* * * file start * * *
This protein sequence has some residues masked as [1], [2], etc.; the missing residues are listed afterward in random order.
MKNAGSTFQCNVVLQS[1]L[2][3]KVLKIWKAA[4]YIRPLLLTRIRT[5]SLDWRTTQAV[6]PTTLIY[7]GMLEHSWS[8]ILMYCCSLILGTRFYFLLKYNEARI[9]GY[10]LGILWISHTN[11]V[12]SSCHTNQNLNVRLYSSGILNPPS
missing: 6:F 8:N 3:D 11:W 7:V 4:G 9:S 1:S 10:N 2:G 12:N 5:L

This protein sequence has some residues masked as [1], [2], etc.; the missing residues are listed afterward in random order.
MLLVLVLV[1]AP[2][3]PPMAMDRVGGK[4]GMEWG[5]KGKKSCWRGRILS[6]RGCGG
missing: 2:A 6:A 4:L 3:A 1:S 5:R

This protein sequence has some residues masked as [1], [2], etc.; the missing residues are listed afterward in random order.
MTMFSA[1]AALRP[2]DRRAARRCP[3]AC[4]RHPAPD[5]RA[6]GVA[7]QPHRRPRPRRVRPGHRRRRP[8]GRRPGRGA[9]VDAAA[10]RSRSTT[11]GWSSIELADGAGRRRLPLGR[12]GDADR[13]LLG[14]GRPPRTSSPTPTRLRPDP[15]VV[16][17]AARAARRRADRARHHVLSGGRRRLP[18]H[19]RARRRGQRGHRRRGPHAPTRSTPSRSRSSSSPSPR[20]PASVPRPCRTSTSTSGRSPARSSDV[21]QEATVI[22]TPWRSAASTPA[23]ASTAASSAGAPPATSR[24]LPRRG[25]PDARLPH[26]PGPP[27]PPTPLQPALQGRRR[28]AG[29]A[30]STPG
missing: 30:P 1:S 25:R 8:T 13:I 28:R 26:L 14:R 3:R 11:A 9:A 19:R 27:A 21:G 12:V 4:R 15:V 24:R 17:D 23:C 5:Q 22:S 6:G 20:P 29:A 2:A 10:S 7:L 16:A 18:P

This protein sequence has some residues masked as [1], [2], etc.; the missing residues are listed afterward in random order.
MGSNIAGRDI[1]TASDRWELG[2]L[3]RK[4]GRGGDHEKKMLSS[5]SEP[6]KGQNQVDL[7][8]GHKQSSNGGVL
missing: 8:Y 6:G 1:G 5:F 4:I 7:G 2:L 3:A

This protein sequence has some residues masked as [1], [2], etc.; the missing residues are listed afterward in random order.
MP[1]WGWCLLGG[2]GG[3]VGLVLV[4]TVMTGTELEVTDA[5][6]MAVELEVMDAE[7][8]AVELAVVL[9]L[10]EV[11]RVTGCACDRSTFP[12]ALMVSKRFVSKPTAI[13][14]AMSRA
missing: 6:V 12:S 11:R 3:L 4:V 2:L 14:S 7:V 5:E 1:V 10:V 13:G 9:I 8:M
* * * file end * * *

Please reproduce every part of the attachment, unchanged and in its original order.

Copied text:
This protein sequence has some residues masked as [1], [2], etc.; the missing residues are listed afterward in random order.
MKNAGSTFQCNVVLQS[1]L[2][3]KVLKIWKAA[4]YIRPLLLTRIRT[5]SLDWRTTQAV[6]PTTLIY[7]GMLEHSWS[8]ILMYCCSLILGTRFYFLLKYNEARI[9]GY[10]LGILWISHTN[11]V[12]SSCHTNQNLNVRLYSSGILNPPS
missing: 6:F 8:N 3:D 11:W 7:V 4:G 9:S 1:S 10:N 2:G 12:N 5:L

This protein sequence has some residues masked as [1], [2], etc.; the missing residues are listed afterward in random order.
MLLVLVLV[1]AP[2][3]PPMAMDRVGGK[4]GMEWG[5]KGKKSCWRGRILS[6]RGCGG
missing: 2:A 6:A 4:L 3:A 1:S 5:R

This protein sequence has some residues masked as [1], [2], etc.; the missing residues are listed afterward in random order.
MTMFSA[1]AALRP[2]DRRAARRCP[3]AC[4]RHPAPD[5]RA[6]GVA[7]QPHRRPRPRRVRPGHRRRRP[8]GRRPGRGA[9]VDAAA[10]RSRSTT[11]GWSSIELADGAGRRRLPLGR[12]GDADR[13]LLG[14]GRPPRTSSPTPTRLRPDP[15]VV[16][17]AARAARRRADRARHHVLSGGRRRLP[18]H[19]RARRRGQRGHRRRGPHAPTRSTPSRSRSSSSPSPR[20]PASVPRPCRTSTSTSGRSPARSSDV[21]QEATVI[22]TPWRSAASTPA[23]ASTAASSAGAPPATSR[24]LPRRG[25]PDARLPH[26]PGPP[27]PPTPLQPALQGRRR[28]AG[29]A[30]STPG
missing: 30:P 1:S 25:R 8:T 13:I 28:R 26:L 14:R 3:R 11:A 9:A 19:R 27:A 21:G 12:V 4:R 15:V 24:R 17:D 23:C 5:Q 22:S 6:G 20:P 29:A 2:A 10:S 7:L 16:A 18:P

This protein sequence has some residues masked as [1], [2], etc.; the missing residues are listed afterward in random order.
MGSNIAGRDI[1]TASDRWELG[2]L[3]RK[4]GRGGDHEKKMLSS[5]SEP[6]KGQNQVDL[7][8]GHKQSSNGGVL
missing: 8:Y 6:G 1:G 5:F 4:I 7:G 2:L 3:A

This protein sequence has some residues masked as [1], [2], etc.; the missing residues are listed afterward in random order.
MP[1]WGWCLLGG[2]GG[3]VGLVLV[4]TVMTGTELEVTDA[5][6]MAVELEVMDAE[7][8]AVELAVVL[9]L[10]EV[11]RVTGCACDRSTFP[12]ALMVSKRFVSKPTAI[13][14]AMSRA
missing: 6:V 12:S 11:R 3:L 4:V 2:L 14:S 7:V 5:E 1:V 10:V 13:G 9:I 8:M